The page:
Donation to fund new brain studies building

One family is changing the study of neuroscience at USC.

Trustee David Dornsife and his wife Dana have donated a total of $21 million to neuroscience endeavors at USC. Most recently, they donated $6 million to the Brain and Creativity Institute, a research program within the College of Letters, Arts & Sciences.

The donation will be used to fund a new building for the institute. The building will be about 12,000 square feet and is being designed by Michael Maltzan, one of the architects who helped design the Walt Disney Concert Hall. It will let the institute house all the researchers’ resources in one location for the first time.

“Their latest gift will create a state-of-the-art facility for the Brain and Creativity Institute, including an auditorium that can be used for academic purposes and as a performance space,” said Howard Gillman, dean of the College of Letters, Arts & Sciences. “This is important, given the special nature of the scientific work being done at the institute.”

The new facility will be located next to the Dana and David Dornsife Cognitive Neuroscience Imaging Center and will become a place for research in early brain development, emotions, consciousness, aging, education and learning. The building will offer new laboratory space, a conference center and a state-of-the-art auditorium.

Researchers who work at the Brain and Creativity Institute said they hope the new building will facilitate collaboration and communication.

“I’m hoping the facility will have a new space or conference area for us to perform our psychophysiology tests,” said Savio Wong, a postdoctoral research associate. “It would be very convenient to have the new facility next to the imaging center so we don’t have to travel very far to communicate with other researchers.”

Mary Helen Immordino-Yang, assistant professor of psychology at the Brain and Creativity Institute, echoed this sentiment. “The fact that the facility will foster a group of scholars from biological, socio-cultural and psychological aspects is a unique endeavor that will bring new ideas to the institute in the future.”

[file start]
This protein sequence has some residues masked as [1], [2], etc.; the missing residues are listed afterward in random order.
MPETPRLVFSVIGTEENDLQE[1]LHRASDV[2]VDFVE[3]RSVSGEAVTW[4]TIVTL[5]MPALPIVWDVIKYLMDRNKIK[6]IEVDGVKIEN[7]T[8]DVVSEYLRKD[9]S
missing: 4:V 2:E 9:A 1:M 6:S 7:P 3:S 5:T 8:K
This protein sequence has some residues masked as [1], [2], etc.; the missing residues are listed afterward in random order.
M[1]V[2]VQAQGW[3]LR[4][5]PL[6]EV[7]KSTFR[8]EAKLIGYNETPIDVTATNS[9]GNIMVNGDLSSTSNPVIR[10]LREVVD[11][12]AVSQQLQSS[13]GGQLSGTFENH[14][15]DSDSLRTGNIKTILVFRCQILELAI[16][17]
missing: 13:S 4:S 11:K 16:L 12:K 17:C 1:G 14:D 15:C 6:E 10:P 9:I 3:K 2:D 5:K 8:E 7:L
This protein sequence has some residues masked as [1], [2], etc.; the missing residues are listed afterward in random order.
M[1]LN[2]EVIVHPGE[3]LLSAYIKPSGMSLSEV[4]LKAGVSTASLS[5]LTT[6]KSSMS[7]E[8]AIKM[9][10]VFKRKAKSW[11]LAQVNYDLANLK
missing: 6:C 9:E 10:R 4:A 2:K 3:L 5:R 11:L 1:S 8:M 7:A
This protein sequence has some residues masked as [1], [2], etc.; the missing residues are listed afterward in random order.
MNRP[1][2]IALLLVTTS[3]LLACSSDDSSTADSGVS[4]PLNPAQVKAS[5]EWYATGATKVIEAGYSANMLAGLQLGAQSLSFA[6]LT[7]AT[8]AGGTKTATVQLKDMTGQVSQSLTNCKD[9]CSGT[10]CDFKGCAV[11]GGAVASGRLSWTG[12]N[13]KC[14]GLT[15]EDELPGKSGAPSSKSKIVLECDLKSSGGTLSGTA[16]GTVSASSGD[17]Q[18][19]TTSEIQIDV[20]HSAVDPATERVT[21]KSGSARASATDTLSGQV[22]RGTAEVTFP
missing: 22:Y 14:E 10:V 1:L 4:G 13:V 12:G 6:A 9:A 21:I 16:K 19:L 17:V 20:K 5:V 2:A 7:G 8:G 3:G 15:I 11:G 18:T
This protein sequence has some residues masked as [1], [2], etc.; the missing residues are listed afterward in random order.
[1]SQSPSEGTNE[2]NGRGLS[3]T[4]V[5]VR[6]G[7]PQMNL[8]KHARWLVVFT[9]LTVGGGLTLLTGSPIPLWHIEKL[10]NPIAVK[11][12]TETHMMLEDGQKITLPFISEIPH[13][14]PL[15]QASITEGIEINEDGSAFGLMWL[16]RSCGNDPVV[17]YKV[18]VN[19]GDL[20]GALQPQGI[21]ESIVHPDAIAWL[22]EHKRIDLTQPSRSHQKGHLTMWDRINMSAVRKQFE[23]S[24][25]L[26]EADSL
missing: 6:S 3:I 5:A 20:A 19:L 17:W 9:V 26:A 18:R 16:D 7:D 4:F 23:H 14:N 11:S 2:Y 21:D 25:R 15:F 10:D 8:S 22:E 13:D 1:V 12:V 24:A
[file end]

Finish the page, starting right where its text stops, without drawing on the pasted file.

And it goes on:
This is not the first time the Dornsifes have donated to brain research at USC.

The Dornsifes have had a significant impact on the university, beginning with David’s parents, Harold and Ester Dornsife, who were generous USC alumni contributors.

“In the 1980s, USC wanted to ensure that we were on the cutting edge of research in the evolving field of neuroscience,” Gillman said. “We were successful in this regard because of the support of people such as Harold and Ester Dornsife, whose previous contributions to the Seeley G. Mudd Building helped create a facility that enhanced science education at USC, and whose commitment to neuroscience led to the construction of the Hedco Neuroscience Building.”

David and Dana Dornsife endowed two chairs in memory of Harold and Ester and donated a lead gift to establish the Dana and David Dornsife Cognitive Neuroscience Imaging Center in the USC College.

David Dornsife has served on the Board of Trustees since 2002. He is the chairman of the board of the Herrick Corporation and the GILLIG Corporation. He is chairman of the board of the USC Brain and Creativity Institute and a 1965 graduate of the Marshall School of Business at USC.

Dana Dornsife is the co-founder of Axiom Design, Inc., a lighting design and home automation consulting firm. She is on the Board of Directors of Global Healing, which provides modern health care in developing countries, and on the board of the USC-Huntington Institute for Advanced Studies.